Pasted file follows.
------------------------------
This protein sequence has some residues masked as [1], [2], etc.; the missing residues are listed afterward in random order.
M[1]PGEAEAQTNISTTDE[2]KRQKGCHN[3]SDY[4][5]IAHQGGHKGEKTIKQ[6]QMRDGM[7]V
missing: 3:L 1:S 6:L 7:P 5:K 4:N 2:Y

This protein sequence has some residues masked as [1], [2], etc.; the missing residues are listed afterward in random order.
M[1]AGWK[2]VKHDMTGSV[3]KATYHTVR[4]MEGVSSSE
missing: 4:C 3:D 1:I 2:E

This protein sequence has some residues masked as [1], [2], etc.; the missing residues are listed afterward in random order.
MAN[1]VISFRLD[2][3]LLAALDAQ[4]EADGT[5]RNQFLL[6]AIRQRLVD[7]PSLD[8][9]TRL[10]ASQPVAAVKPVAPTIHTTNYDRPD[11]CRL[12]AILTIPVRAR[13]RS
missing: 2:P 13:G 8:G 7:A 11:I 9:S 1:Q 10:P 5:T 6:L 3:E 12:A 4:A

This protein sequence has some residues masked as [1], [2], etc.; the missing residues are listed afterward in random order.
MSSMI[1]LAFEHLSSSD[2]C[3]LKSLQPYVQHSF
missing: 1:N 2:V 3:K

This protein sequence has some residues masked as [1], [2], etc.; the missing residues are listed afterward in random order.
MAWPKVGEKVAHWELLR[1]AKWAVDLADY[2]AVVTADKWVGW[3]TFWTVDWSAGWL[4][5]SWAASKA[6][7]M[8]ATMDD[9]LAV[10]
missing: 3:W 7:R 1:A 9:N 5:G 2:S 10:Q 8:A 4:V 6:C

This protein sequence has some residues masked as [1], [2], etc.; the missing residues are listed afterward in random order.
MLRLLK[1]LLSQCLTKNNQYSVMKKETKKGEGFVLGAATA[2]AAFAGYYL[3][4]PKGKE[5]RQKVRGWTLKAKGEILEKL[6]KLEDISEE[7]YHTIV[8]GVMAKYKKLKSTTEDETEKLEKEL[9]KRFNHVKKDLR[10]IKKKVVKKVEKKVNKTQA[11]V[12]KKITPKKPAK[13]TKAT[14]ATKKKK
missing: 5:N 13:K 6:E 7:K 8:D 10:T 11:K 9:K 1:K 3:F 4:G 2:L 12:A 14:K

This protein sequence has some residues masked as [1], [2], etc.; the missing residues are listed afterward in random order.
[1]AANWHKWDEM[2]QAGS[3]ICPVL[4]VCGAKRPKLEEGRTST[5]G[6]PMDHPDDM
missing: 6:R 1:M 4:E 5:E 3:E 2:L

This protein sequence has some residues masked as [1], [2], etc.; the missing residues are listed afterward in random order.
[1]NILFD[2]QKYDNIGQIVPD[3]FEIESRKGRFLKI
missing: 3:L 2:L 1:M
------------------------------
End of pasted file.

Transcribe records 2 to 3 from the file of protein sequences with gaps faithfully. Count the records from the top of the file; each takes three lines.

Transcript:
This protein sequence has some residues masked as [1], [2], etc.; the missing residues are listed afterward in random order.
M[1]AGWK[2]VKHDMTGSV[3]KATYHTVR[4]MEGVSSSE
missing: 4:C 3:D 1:I 2:E

This protein sequence has some residues masked as [1], [2], etc.; the missing residues are listed afterward in random order.
MAN[1]VISFRLD[2][3]LLAALDAQ[4]EADGT[5]RNQFLL[6]AIRQRLVD[7]PSLD[8][9]TRL[10]ASQPVAAVKPVAPTIHTTNYDRPD[11]CRL[12]AILTIPVRAR[13]RS
missing: 2:P 13:G 8:G 7:A 11:I 9:S 1:Q 10:P 5:T 6:L 3:E 12:A 4:A